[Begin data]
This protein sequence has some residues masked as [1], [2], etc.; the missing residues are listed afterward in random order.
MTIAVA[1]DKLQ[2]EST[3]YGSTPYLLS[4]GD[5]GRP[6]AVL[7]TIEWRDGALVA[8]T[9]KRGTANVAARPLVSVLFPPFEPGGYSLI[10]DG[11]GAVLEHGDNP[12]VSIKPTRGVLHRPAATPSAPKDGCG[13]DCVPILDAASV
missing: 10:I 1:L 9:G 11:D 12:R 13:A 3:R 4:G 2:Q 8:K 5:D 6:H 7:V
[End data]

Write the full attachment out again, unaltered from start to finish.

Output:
This protein sequence has some residues masked as [1], [2], etc.; the missing residues are listed afterward in random order.
MTIAVA[1]DKLQ[2]EST[3]YGSTPYLLS[4]GD[5]GRP[6]AVL[7]TIEWRDGALVA[8]T[9]KRGTANVAARPLVSVLFPPFEPGGYSLI[10]DG[11]GAVLEHGDNP[12]VSIKPTRGVLHRPAATPSAPKDGCG[13]DCVPILDAASV
missing: 10:I 1:L 9:G 11:D 12:R 13:A 3:R 4:G 2:Q 8:K 5:D 6:H 7:V